Nowhere to hide…

Smaller retirement plans are no longer off-the-radar for ERISA class action plaintiff attorneys.  Here’s what plan sponsors need to do now to protect themselves.


A recent class action complaint filed against the plan sponsor of LaMettry’s Collision, Inc. 401(k) Profit Sharing Plan proves that no fiduciaries are safe from scrutiny.  Of the dozens of complaints filed against plan sponsors in the last few years, the LaMettry Collision, Inc. Plan is by far the smallest, with $10 million in assets and just over 100 participants.

This is likely just the beginning for mid- and small-sized plans.  As the number of complaints and lawsuits increase and attorneys improve their knowledge and process, the pace seems almost certain to accelerate.

What are the Plaintiffs Alleging?

As fiduciaries ourselves, one thing that is comforting is how similar these complaints are and how simple, in hindsight, they may have been to prevent.  Nearly all the complaints, at their core, allege that plan fiduciaries failed to demonstrate the following:

  • A process for selecting and monitoring the investments offered to participants and/or;
  • A process for periodically benchmarking fees and using the clout of plan assets to negotiate fees for participants that are appropriate for the plan’s asset size.

In short, the complaints allege that fiduciaries neglected the basic “blocking and tackling” of plan fiduciary oversight.  

Eight Best Practices for Plan Sponsors

Here are several fundamentals every plan sponsor needs to execute well:

  1. Form a Committee and meet at least annually.  Three to five members usually provides enough diversity while remaining efficient.  Membership typically combines senior executives from finance, human resources and legal.
  2. Draft a simple Investment Policy Statement and follow it.  Several recent cases allege breach of duty by fiduciaries by pointing to unfollowed processes from neglected Investment Policy Statements.
  3. Create minutes for every Committee meeting, focusing on decisions made and rationale/thought process behind each.  Remember, the standard for decision making should be solely pursuing the best interest of participants, and minutes should reflect that deliberation and thought process.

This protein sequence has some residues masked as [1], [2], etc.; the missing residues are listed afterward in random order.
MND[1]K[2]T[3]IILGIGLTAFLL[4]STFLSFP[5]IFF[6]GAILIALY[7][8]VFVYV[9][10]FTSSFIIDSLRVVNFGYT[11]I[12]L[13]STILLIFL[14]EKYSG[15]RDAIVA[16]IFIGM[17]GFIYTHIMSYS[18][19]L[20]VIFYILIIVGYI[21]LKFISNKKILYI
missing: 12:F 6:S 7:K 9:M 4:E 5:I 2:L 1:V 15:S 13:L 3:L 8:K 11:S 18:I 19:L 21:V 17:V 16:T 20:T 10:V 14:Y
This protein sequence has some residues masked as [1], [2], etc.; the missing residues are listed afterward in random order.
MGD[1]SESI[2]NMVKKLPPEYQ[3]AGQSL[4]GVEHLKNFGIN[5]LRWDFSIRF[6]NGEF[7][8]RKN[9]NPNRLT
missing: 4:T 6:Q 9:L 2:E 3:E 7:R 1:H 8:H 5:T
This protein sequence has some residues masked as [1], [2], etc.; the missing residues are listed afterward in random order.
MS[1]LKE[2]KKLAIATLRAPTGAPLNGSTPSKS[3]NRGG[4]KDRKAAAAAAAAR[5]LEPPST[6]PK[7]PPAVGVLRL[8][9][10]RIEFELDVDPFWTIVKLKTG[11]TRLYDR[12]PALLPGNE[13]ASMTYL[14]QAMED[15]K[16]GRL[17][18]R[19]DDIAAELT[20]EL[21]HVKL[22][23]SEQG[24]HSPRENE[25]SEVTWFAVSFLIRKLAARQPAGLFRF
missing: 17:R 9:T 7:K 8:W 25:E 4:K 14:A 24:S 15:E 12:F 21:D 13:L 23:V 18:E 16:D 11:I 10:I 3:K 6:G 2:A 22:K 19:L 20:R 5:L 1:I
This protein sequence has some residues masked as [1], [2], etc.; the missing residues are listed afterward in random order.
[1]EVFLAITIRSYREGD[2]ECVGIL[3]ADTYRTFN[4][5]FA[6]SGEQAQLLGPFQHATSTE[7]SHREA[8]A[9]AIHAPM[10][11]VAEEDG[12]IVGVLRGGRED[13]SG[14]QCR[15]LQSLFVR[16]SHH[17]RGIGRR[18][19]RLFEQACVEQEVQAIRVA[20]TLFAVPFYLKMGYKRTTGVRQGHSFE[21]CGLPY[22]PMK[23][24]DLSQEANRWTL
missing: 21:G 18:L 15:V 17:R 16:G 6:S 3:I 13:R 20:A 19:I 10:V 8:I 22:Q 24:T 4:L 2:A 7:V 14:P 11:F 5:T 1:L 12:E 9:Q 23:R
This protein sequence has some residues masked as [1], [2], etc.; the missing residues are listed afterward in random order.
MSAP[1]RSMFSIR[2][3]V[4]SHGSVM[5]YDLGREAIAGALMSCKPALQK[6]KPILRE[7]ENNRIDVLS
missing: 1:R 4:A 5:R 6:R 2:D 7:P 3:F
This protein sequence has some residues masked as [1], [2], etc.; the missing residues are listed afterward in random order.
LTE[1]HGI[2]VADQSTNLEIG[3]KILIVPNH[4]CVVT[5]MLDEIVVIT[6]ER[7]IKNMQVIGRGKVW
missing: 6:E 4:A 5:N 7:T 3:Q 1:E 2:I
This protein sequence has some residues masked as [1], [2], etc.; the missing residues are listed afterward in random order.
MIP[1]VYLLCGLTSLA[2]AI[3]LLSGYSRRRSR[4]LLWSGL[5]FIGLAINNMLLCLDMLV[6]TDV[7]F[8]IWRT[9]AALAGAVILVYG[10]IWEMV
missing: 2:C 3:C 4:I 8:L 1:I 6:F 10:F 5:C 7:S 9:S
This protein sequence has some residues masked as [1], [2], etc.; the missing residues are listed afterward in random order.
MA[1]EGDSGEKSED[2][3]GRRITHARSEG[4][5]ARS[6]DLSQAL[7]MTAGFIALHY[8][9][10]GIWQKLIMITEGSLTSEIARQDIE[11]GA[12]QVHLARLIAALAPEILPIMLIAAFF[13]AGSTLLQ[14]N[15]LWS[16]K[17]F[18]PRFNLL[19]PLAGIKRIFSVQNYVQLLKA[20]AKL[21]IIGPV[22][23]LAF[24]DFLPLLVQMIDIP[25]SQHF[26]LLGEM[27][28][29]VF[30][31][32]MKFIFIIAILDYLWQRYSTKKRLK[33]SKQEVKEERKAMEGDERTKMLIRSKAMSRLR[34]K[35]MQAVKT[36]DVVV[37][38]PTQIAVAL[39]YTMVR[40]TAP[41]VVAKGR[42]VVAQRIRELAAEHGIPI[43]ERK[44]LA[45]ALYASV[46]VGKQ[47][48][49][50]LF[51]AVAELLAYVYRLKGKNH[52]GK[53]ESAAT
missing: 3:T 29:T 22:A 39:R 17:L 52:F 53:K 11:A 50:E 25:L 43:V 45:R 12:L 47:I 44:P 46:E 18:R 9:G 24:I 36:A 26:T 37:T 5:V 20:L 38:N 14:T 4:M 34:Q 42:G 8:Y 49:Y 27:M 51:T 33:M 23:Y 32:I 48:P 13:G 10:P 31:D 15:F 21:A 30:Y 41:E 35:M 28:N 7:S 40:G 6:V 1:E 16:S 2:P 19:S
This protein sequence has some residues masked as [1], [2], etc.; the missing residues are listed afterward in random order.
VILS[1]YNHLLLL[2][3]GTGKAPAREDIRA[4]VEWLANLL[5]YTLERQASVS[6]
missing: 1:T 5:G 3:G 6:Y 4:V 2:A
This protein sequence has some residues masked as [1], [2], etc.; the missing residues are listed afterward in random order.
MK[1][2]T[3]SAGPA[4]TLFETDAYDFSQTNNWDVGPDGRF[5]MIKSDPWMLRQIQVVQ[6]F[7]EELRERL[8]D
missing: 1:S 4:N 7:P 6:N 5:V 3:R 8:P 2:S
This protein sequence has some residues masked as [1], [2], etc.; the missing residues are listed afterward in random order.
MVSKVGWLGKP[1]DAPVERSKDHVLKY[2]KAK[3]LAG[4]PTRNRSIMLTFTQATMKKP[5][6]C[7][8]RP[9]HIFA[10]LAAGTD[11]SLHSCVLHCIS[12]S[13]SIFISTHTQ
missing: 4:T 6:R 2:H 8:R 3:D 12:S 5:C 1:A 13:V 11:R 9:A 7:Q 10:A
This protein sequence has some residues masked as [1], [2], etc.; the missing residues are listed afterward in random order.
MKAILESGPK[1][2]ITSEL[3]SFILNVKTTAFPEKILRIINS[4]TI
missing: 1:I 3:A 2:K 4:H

4. Quantify each of the plan’s major fee components and benchmark and negotiate each.  For most plans, the major fee components include: investments, recordkeeping and administration and advisory.
  5. To simplify the fee analysis (and because this is the direction the pension investment community is heading anyway), consider eliminating revenue sharing from the plan through the use of institutional share classes.  They are available now to almost any size plan, so no reason not to offer them to participants.  One of the main benefits of a more direct and transparent approach to fees within the plan environment is that it becomes much easier to understand, negotiate and monitor plan fees.
  6. Introduce low-cost, passive investment options where appropriate. Past performance arguments aside, the use of a “sleeve” of passive options will simplify some of the performance oversight process and mitigate the risk of being accused of only offering higher cost options.   
  7. Test the recordkeeping waters every three years.  With investment fees falling, the cost of plan administration is becoming the largest component of total plan cost, especially for small and mid-sized plans.  Be sure to benchmark and negotiate fees regularly as the plan grows and the market inevitably changes.
  8. Hire a fiduciary partner that specializes in retirement plan work.  Independent RIAs whose primary source of income is retirement plan consulting and whose income is immune from investment choices will likely provide the most unbiased guidance to fiduciaries.  A good advisor will manage the process described above, make the plan sponsor’s life demonstrably easier, and mitigate litigation risk, providing somewhere rather than nowhere to hide.
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Posted in Investment Insights

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